Stricter Regulations Approved for Southern California Beach Fire Rings

More than 500 fire pits dot the Southern California coast to be used by beachgoers year-round, free of charge. For many, spending the day in the water and starting a bonfire in the fire pits at night are a cheap and almost traditional way to spend summer—and definitely not something they are ready to give up anytime soon.

Last month, however, the Southern Coast Air Quality Management District (SCAQMD) regulators suggested the removal or relocation of many fire pits down the Southern California coast. They claim that small particle pollution, which come from the bonfires pose a serious health risk to the residents of the beachfront houses on the coast. A study conducted has shown that the pollution from one fire pit alone is comparable to standing next to three diesel-run vehicles. Since more than one fire pit is located on each given beach—with Huntington Beach boasting over 500 fire pits on its shores—the accumulation of the small particle pollution has made beachfront residents and air regulators worried for their health. Additionally, as they are now, most of the fire pits are too close to the homes of residents; the buffer zone is less than 700 feet, especially in beaches like Newport.

The air district proposed that new regulations be imposed on the fire rings. Studies supported by the air quality regulators found that over 700 feet away, the particle pollution becomes more distributed and scattered than when they are closer. This led to the proposal that fire pits must be at least 700 feet away from any residences, unless they are spaced out 100 feet apart. The new proposal will also let each city decide on their own whether or not to ban beach fires. This new proposal would mean the elimination or relocation of many fire pits; in the case of Newport Beach, the new proposal would mean the elimination of all of its more than 60 available fire pits.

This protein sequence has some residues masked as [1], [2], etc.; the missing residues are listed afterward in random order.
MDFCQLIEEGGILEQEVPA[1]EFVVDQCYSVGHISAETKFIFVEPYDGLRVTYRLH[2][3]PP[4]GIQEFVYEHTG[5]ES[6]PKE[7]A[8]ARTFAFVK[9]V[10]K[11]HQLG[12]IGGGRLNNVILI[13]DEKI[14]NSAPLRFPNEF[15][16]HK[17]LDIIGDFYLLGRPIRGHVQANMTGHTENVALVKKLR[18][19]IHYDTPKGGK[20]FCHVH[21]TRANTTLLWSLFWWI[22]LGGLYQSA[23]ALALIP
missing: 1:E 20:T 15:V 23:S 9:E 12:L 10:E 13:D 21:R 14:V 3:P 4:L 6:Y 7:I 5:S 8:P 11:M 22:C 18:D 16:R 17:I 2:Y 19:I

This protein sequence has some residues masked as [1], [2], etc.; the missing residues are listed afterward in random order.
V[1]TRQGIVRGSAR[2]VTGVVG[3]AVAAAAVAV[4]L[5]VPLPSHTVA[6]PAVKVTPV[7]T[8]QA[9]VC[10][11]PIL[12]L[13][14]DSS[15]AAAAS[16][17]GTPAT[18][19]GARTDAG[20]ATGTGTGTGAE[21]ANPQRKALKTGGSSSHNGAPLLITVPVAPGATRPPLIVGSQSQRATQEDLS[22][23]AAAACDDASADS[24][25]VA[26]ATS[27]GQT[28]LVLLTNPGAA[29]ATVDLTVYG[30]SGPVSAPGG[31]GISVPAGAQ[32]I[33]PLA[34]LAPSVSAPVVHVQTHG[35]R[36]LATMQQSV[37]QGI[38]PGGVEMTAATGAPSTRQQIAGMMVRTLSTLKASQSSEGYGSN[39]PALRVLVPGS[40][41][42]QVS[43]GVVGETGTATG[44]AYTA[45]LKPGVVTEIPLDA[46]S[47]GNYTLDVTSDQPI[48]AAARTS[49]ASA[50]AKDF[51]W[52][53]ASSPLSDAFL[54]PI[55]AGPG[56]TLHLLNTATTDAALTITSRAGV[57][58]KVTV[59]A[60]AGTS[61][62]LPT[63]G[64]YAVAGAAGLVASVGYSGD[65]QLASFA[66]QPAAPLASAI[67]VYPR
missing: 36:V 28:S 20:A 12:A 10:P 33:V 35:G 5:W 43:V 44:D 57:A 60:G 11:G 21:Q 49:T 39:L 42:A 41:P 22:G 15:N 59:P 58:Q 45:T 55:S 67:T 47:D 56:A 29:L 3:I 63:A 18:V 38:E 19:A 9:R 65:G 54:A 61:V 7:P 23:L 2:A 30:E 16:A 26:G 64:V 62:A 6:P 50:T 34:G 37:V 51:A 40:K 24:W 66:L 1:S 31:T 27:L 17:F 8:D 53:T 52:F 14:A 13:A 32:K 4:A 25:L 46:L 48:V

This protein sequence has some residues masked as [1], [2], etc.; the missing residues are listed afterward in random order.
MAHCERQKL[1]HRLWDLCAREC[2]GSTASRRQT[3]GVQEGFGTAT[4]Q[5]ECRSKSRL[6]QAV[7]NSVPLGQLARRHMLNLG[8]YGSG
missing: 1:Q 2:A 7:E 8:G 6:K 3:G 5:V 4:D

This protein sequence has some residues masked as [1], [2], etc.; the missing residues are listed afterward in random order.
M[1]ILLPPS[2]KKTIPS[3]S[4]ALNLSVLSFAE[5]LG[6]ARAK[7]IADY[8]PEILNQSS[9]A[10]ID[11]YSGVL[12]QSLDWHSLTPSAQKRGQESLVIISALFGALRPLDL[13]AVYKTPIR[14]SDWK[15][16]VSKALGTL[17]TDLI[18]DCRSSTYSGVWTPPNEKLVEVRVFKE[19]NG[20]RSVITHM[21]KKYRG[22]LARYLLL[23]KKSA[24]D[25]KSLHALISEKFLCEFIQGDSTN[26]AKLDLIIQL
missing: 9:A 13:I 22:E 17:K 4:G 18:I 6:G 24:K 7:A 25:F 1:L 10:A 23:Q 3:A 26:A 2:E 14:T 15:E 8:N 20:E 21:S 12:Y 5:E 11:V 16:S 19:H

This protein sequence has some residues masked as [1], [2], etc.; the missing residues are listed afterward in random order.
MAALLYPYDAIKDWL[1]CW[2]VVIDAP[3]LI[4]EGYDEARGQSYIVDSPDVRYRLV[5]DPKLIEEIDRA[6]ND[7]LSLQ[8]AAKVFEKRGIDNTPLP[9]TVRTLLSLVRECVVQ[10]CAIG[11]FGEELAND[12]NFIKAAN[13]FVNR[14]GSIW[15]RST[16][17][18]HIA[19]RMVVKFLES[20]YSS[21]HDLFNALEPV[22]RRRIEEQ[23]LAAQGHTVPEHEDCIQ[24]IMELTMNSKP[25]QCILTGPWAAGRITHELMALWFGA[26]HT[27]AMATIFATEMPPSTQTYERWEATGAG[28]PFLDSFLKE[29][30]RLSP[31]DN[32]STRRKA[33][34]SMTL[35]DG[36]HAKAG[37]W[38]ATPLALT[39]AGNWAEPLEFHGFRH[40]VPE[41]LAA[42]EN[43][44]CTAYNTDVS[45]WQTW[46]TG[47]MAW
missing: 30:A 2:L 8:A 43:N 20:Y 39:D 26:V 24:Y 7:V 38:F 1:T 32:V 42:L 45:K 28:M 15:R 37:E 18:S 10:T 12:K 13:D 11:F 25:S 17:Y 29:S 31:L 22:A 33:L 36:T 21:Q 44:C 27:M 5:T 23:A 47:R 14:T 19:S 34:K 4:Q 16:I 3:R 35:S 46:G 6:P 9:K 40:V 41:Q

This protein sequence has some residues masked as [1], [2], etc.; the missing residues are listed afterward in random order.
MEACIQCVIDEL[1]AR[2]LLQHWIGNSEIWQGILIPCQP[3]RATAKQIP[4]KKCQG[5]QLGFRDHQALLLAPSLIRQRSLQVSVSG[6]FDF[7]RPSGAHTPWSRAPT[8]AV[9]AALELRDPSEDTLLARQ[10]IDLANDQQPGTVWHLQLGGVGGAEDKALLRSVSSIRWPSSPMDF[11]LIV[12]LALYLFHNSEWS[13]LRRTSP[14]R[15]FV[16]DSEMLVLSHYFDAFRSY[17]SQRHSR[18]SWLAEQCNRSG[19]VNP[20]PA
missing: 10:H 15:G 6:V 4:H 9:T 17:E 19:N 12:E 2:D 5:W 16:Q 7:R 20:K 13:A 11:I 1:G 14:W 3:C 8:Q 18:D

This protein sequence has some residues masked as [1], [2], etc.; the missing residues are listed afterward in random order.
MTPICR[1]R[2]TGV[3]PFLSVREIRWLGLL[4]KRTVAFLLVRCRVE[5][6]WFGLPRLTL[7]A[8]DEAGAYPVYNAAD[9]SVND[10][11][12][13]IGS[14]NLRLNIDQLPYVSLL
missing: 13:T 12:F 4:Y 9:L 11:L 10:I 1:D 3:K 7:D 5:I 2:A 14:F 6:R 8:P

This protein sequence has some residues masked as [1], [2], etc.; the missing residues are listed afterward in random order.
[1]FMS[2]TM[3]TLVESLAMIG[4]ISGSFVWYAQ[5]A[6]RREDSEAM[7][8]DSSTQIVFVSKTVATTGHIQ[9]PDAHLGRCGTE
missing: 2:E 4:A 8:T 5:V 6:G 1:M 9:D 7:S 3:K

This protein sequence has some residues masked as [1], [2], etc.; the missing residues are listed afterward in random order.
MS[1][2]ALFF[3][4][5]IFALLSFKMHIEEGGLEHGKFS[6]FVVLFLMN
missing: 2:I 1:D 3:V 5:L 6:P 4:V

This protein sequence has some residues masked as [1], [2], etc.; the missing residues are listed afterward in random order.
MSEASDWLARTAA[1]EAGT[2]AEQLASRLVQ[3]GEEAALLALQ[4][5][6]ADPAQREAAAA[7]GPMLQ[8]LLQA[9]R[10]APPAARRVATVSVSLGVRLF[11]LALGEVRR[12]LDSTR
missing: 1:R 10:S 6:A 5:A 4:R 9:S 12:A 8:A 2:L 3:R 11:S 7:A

With growing bans and regulations already placed on many different beaches–such as the banning of smoking in most beaches, the inability to use frisbees when the beach is crowded, and the ban of alcohol in San Diego–many are outraged by the new proposal and argue that this is just another trick of wealthy beachfront residents to take people away from their beaches. After all, the beach fires have been free from air regulations from many decades; starting now after so long seems somewhat arbitrary.

During a hearing held July 12, the California Coastal Commission questioned whether the new proposal was really needed. They have not seen an actual study conducted to test whether the less concentrated pollution that a 700-feet buffer zone actually reduces the health risk for residents. The regional air quality regulators have been monitoring the effects of the proposed new buffer zone, until the proposed new laws went under review during the hearing.

At the conclusion of the hearing, a 7-6 vote approved the proposed rules, effective beginning March 1, 2014. Although the SCAQMD has made a decision, and the new regulations will mostly only affect Newport Beach, many will most likely continue to fight for their traditions. The hearts of many are set on keeping the fire rings and they feel that air quality regulators might be better off focusing their efforts on fixing other, bigger pollution contributors.